KGH Interpretation Spanish-English Medical & Mental Health Interpretation

Cultivating Connection: 8 Tips for Interpreters and Translators to Tackle Loneliness


In 2022 I facilitated a session of the Language Access Café at the NCIHC Annual Membership Meeting and was asked to speak about interpreter self-care. Prior to the meeting, I decided to do an informal survey of medical interpreters asking them some questions about their mental health. I wanted to have a little bit of data that would clue me in on some of the issues interpreters were facing. While most of the results I shared during the AMM focused on stressors and supports, I also briefly shared some of the unexpected trends that came out of my analysis of the data.

A slide of miscellaneous findings from the 2022 Medical Interpreter Mental Health Survey that was presented at the 2022 NCIHC AMM

A finding that perhaps I didn’t highlight as much as I could have was that medical interpreters, especially remote (over the phone or video remote) interpreters, don’t know where to turn when they need support. In keeping with this, more than a few respondents specifically mentioned being lonely in their role. As an in-person interpreter who runs more than a few online communities for interpreters and translators, I have to admit I’ve never really felt this way. In the end, these findings really opened my eyes to the loneliness that other interpreters face. It also confirmed just how important it is to do your research before speaking on behalf of a particular group, even if you belong to it!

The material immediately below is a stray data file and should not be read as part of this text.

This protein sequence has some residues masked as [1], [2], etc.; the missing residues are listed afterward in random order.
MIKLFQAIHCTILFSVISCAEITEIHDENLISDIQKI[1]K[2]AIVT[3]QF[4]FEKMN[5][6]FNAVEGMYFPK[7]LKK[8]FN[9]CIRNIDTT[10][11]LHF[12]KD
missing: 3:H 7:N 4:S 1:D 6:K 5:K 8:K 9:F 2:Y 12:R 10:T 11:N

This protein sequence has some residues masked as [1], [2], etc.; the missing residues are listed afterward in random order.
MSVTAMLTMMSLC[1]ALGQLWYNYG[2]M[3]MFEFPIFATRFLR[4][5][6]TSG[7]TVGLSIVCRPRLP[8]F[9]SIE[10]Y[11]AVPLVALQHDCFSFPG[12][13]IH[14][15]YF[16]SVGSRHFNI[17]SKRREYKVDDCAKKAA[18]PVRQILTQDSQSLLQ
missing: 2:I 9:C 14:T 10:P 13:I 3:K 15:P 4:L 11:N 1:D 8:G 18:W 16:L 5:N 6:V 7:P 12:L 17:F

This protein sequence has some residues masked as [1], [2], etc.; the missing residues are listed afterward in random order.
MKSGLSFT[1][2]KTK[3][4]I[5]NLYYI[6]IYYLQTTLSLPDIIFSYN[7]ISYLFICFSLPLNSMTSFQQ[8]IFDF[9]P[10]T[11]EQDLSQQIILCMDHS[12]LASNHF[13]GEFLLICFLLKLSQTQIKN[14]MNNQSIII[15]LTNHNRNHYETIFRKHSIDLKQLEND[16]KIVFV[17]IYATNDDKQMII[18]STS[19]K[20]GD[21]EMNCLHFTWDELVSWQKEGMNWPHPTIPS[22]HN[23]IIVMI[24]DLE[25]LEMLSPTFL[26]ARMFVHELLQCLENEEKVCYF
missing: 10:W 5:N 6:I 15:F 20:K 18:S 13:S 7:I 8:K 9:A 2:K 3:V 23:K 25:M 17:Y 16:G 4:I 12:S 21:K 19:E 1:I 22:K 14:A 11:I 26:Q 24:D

This wasn’t the last time I was faced with the truth about the loneliness some interpreters face. I started the Interpreter and Translator Peer Support Group in August of 2020 as a space for interpreters and translators to talk about the unique issues they face, as well as how their mental health can be affected. While we were originally a small private Facebook group, we now hold live monthly meetings over Zoom, have our own Facebook page, and are nearly 900 members strong. While I can’t share specifics due to the private nature of our group, I can say that loneliness is an issue that in-person interpreters, remote interpreters, and translators all face to varying degrees. While it may not be the #1 issue affecting our mental health, it still needs to be addressed.

It makes sense that interpreters and translators can sometimes feel lonely. I’d venture a guess that the majority of us are independent contractors or freelancers, meaning many of us don’t really have coworkers. Even if we do have coworkers, we may still be working on our own, such as in our own office or in another location where we’re not interacting with them on any sort of regular basis. In addition, over-the-phone interpreters, video remote interpreters, and translators, often work remotely or from home.